It is useful to remind myself how far along the curve my little universe is when it comes to the reality of leading the 21st century instead of being stuck in the 20th. If only someone like me was President.

Go read the book and enjoy the coming changes. You will only get a few warnings.

I think it is time to teach the little one Chinese.

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My choice. I am burned out on blogs. Yes, there …

August 19, 2005

My choice.

I am burned out on blogs.

Yes, there is such a thing. I honestly found that after reading so many blogs each day, and diligently writing mine as often as possible, I just couldn’t take it anymore. My mind could not focus on, nor differentiate among, the endless stream of words and opinions. I had nothing more to say.

What is the cause, I began to ask myself (after essentially just dropping out of the “blogsphere” — could there be a more idiotic name?). I was really attempting to deconstruct my own deep engagement in a fundamentally zero-sum game. I read and read and repeated and repeated. No steps forward and no steps back.

There are a few blogs that a truly innovative, interesting, and capable of rising above the day to day musings of PC prophets or the oh-so-cool insider rants on everything from fashion to fetish, bits to bats. There are writers out there that I admire and envy, some so fiendishly good that they deserve a dedicated stream on the internet all their own. And, then, there is everyone else.

As best as I can determine, for every great blog there are at least 10,000 ordinary blogs. Not necessarily just plain bad, but ordinary in the purest sense of the word. Like a conversation at the Laundromat, the barber, or the health club. A simple exchange between two ordinary people just like me.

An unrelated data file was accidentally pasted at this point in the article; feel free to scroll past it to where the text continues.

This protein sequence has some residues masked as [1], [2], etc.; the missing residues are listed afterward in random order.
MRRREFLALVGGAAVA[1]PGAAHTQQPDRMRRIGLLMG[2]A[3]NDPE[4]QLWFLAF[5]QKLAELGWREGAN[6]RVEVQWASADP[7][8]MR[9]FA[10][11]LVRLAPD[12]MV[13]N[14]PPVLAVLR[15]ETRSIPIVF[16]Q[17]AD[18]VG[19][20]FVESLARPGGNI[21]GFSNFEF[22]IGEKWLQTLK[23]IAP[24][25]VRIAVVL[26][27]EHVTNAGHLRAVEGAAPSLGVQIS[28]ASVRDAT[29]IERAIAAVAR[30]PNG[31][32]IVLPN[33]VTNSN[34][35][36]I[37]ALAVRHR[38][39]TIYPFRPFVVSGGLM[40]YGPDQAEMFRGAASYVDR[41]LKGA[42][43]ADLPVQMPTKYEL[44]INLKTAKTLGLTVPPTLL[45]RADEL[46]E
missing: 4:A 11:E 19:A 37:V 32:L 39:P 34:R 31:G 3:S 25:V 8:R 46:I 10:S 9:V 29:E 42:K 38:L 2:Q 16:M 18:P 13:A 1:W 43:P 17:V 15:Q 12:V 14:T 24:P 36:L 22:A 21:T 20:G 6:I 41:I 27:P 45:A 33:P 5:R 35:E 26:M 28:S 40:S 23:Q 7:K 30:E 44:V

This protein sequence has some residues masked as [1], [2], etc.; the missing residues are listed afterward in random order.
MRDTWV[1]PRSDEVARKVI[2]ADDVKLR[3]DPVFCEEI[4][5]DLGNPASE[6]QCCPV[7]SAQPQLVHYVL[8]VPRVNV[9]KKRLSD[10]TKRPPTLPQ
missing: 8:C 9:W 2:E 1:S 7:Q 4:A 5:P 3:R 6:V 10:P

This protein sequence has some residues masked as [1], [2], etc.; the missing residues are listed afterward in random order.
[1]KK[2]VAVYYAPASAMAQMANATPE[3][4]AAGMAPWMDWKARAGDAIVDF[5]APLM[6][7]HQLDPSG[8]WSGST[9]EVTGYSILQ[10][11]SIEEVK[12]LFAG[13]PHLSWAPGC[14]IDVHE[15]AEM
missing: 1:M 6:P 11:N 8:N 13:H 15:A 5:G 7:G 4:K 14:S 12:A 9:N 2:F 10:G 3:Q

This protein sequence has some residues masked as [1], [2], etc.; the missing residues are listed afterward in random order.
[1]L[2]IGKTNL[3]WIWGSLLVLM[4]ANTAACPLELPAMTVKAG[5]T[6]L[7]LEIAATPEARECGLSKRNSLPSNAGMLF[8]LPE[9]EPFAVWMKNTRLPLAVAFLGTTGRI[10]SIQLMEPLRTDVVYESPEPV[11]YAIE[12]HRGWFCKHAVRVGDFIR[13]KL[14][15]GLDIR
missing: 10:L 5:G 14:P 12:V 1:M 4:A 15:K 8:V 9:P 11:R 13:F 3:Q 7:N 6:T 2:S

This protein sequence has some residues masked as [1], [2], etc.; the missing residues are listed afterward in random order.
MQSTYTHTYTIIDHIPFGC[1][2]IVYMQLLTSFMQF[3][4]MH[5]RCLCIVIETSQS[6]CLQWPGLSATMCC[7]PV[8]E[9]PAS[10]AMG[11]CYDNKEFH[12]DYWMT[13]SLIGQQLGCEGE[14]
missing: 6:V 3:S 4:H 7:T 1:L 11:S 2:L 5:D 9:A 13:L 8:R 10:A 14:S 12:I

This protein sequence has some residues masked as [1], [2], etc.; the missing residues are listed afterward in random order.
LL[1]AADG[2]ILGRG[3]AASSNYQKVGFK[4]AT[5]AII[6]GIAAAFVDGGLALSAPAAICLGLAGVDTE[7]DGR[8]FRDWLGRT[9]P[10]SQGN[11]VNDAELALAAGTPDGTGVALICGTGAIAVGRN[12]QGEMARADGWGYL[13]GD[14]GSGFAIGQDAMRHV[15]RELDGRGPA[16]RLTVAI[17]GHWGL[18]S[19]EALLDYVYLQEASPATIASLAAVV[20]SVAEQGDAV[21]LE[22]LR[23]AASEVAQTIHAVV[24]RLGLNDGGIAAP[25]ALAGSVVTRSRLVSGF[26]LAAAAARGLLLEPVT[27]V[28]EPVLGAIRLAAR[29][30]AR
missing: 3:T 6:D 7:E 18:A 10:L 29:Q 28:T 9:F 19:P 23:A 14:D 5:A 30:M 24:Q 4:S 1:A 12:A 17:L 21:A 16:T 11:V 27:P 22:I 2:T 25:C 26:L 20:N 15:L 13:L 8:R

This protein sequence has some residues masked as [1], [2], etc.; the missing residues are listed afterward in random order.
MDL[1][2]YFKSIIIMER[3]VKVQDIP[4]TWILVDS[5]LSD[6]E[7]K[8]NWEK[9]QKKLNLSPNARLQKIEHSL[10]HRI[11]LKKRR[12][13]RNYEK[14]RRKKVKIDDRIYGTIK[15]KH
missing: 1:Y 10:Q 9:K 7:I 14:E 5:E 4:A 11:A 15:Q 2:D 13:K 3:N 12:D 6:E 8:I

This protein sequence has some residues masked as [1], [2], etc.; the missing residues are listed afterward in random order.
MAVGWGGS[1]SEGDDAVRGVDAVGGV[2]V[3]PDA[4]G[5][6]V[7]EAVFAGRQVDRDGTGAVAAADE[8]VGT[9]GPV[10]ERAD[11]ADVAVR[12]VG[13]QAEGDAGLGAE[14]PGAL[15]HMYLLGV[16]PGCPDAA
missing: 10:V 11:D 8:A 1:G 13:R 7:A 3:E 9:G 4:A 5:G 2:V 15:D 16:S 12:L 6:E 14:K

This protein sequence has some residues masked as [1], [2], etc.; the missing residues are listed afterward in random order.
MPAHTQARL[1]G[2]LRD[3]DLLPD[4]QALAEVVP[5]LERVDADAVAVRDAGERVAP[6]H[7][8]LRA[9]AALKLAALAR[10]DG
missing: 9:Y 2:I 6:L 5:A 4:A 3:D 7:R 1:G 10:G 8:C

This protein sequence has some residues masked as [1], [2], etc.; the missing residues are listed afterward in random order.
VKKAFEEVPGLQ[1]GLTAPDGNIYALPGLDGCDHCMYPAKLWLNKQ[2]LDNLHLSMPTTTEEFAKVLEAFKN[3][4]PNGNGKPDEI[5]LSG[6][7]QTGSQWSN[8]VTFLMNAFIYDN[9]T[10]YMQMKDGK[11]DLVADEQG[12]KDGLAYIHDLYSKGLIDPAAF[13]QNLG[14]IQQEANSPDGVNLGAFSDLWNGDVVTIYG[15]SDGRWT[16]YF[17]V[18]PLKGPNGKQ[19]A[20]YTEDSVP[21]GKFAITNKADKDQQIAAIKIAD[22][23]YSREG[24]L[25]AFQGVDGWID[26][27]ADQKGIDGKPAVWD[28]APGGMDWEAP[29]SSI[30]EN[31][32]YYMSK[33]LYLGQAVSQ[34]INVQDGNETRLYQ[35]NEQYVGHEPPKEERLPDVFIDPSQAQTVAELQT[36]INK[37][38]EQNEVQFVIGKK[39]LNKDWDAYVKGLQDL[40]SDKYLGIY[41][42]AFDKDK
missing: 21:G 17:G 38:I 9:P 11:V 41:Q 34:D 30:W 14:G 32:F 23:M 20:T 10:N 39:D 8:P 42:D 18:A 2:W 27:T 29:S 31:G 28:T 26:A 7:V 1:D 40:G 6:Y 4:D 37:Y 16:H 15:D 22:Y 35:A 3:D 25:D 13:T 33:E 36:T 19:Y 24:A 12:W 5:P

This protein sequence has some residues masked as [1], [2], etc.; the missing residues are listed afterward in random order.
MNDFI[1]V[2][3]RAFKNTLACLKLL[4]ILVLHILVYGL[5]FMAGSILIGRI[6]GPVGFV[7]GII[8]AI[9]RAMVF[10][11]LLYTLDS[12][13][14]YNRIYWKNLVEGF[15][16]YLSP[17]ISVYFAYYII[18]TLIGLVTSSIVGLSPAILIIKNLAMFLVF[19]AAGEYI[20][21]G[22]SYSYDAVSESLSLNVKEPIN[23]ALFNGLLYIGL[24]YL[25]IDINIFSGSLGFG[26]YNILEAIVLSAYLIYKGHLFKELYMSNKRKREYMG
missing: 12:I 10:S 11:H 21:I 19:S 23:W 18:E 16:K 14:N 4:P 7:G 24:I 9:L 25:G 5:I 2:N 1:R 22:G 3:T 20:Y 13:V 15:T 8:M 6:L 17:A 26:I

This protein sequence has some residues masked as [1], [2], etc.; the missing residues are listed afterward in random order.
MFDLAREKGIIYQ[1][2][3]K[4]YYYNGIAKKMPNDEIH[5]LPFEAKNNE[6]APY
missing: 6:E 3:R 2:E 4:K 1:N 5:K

Therein lies the problem. I can only take so many of those type of conversations in real life, and the same applies online. I don’t want to have 20 of those type of conversations a day. I want to be able to have a few and from them extrapolate all I need to know about other people for the day.

The solution, or so I read in about 600 blogs, was RSS feeds. Yeah, right. Now I can have those same ordinary conversations following me around everywhere I go. Like a curse placed on me by a lazy witch, I would have to listen to the innermost thoughts of everyone I passed on the internet. Not working for me, babe.

I detached. I never even opened my RSS reader anymore. I stopped reading all but a very select few blogs, and those very topically focused on the things I care about offline. This was my secret shame (I DO work for the biggest software company in the world) and my secret pleasure. I could go for days without the voices of others gently interrupting my day.

Am I hypocrite? Sure. Who isn’t in some way? Are my own words exceedingly ordinary? I think so, but you might decide otherwise.

I am stepping back lightly into pushing my own ordinary voice into the wilderness. It might be an essentially one-sided affair, but I think it is better for me than reading all those other voices. I am selfish, ego-driven, and perhaps as in need of external validation as the next person.

Validate my thesis and stop reading me. Validate my ego and read me some more.

Your choice.